2018: A year of ups and downs for social justice

snow timeThis is my last blog of 2018, so now is a good time to reflect on some of the highlights centering on social justice that were significant to me this year.

To start, I was so heartened to witness the comeback of COPE, a party very important to me and one I’ve been heavily involved with for almost 40 years. In October’s municipal election, COPE candidates were elected to all three Vancouver municipal bodies — park board, school board and city council. This shows that the people of Vancouver are once again starting to vote with a social conscience.

On a less positive note, I’m terribly disappointed to hear that the ‘no’ vote carried the day in the electoral reform referendum. I’ve blogged previously about how proportional representation is essential for better equity and diversity in the halls of power.

Also, we all witnessed the lack of meaningful progress at the UN’s COP24 climate change conference in Poland earlier this month. In November, atmospheric carbon dioxide levels reached a concentration not seen in 3 to 5 million years. Sir David Attenborough warned that “if we don’t take action, the collapse of our civilizations and the extinction of much of the natural world is on the horizon.”

The people highest-at-risk are the world’s most vulnerable, who are already suffering the effects. According to the WHO, ”communities of color (including Indigenous communities as well as specific racial and ethnic groups), low income, immigrants, and limited English proficiency face disproportionate vulnerabilities due to a wide variety of factors, such as higher risk of exposure, socioeconomic and educational factors that affect their adaptive capacity, and a higher prevalence of medical conditions that affect their sensitivity” to climate change.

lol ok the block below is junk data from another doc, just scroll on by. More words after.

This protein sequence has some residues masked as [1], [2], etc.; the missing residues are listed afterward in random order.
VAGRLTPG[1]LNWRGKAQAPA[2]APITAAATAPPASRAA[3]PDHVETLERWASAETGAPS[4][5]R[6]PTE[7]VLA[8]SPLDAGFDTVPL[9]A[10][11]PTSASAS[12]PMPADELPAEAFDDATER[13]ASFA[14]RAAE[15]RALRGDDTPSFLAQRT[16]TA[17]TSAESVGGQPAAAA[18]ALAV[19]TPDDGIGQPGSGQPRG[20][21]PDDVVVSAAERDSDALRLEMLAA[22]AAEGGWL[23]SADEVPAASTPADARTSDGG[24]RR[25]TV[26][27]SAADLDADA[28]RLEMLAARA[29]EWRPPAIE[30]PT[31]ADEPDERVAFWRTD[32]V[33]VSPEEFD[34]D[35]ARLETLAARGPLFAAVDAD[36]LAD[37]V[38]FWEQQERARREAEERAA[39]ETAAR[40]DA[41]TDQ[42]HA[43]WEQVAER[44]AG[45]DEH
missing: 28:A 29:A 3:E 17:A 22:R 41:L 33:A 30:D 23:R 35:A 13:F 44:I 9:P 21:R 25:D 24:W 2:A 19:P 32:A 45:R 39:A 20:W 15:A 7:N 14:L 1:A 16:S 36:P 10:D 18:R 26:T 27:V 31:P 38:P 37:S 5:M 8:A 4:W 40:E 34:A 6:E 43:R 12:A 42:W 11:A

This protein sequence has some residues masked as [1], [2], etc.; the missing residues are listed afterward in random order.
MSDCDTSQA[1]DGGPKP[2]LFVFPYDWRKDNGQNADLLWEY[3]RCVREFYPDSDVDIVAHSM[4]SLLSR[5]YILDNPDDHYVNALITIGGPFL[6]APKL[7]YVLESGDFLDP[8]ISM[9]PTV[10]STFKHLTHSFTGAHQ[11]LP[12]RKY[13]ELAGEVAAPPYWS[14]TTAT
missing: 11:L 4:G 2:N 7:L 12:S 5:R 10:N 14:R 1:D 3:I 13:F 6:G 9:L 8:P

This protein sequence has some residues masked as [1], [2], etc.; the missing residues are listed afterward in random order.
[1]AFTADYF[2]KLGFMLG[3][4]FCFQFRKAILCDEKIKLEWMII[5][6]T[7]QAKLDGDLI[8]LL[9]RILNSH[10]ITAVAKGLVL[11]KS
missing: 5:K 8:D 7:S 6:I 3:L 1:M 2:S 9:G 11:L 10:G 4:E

Now, more than ever, nations of the world need to commit to a reduction in CO2 emissions, as was recommended prior to the conference by the IPCC’s report. To limit warming to 1.5°C, by 2030 global human-caused emissions of CO2 need to fall by about 45% from 2010 levels, reaching net zero by around 2050.

Unfortunately, while COP24 did produce a set of rules to deal with issues such as consistent ways of measuring human-caused CO2 emissions, no commitments were made to achieve the hard targets for reducing them. This shows a total lack of social conscience.

Also in 2018, we saw the retirement of Chief Justice Beverley McLachlin from the Supreme Court of Canada. She served as Chief Justice for 17 years — longer than any other Chief Justice in the history of the Supreme Court of Canada. At UBC law school, Ms. McLachlin was my first-year contract law professor — and definitely my favourite prof.

After being called to the bar, I appeared before her in court on two occasions. She was always very respectful, practical, and fair, and ruled against the former Conservative government of Stephen Harper on several important issues, including assisted death, which I blogged about last week.

As I look back on 2018, if there’s one thing I would wish for in the coming year it’s for the world to see more of the type of justice and fairness Beverley McLachlin provided our nation with over many decades.

Penny and I wish you all a very happy holiday season and a successful New Year!

This entry was posted in Canadian politics, City Hall, climate change, COPE, electoral reform, justice system, law, proportional representation, social justice, Stephen Harper, sustainability, UBC, Vancouver, Vancouver election, Vancouver Park Board, Vision Vancouver and tagged , , , , , , , , , . Bookmark the permalink.

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